A pre-Indo-European language with no known relatives, the Basque language
survives in the Basque region of Spain and France, with about half a
million native or near-native speakers. The local diversity of the
language, with no fewer than eight different dialects, has hindered the
development of a supradialectical written tradition. Twentieth-century
Basque scholars recognized that the introduction of a standard language for
written communication was vital for the continued existence of Basque, and
the Euskaltzaindia, the Royal Academy of the Basque Language, has
supervised the creation of a new shared form, Euskara Batua ("Unified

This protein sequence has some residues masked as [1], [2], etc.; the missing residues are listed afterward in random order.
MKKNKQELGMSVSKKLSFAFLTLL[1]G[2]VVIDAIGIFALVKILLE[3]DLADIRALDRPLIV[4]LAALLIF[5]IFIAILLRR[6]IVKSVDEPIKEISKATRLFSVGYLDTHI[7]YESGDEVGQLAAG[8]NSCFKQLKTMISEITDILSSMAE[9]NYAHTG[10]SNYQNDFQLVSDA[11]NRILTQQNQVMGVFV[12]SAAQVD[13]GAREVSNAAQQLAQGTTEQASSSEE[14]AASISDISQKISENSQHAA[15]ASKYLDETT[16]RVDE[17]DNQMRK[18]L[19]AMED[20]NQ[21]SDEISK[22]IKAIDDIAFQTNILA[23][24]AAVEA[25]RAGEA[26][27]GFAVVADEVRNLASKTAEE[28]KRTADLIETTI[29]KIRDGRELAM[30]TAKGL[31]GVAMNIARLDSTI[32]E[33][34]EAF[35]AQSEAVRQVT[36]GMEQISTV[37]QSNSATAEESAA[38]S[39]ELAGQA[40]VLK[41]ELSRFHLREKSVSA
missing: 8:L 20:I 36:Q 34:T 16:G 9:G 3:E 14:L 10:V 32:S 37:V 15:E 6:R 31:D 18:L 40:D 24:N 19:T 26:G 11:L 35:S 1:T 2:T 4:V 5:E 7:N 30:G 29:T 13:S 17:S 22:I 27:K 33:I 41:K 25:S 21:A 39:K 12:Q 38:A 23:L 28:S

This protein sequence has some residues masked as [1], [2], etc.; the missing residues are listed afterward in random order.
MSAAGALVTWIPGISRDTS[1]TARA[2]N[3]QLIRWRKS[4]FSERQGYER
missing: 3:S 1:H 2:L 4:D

Basque"), to be used as a written standard.
Standard Basque: A Progressive Grammar is the first modern pedagogically
oriented reference grammar in English for this new standard language. It
guides the reader progressively through 33 chapters covering topics that
range from orthography and pronunciation to case endings, verb forms,
ergativity, the antipassive, and allocutive forms. In addition to
information on the various dialects, the book includes thousands of example
sentences drawn from Basque literature and extensive vocabulary listings.
Most chapters conclude with exercises. Part 1 covers the grammar and Part 2
contains glosses for the example sentences and indexes.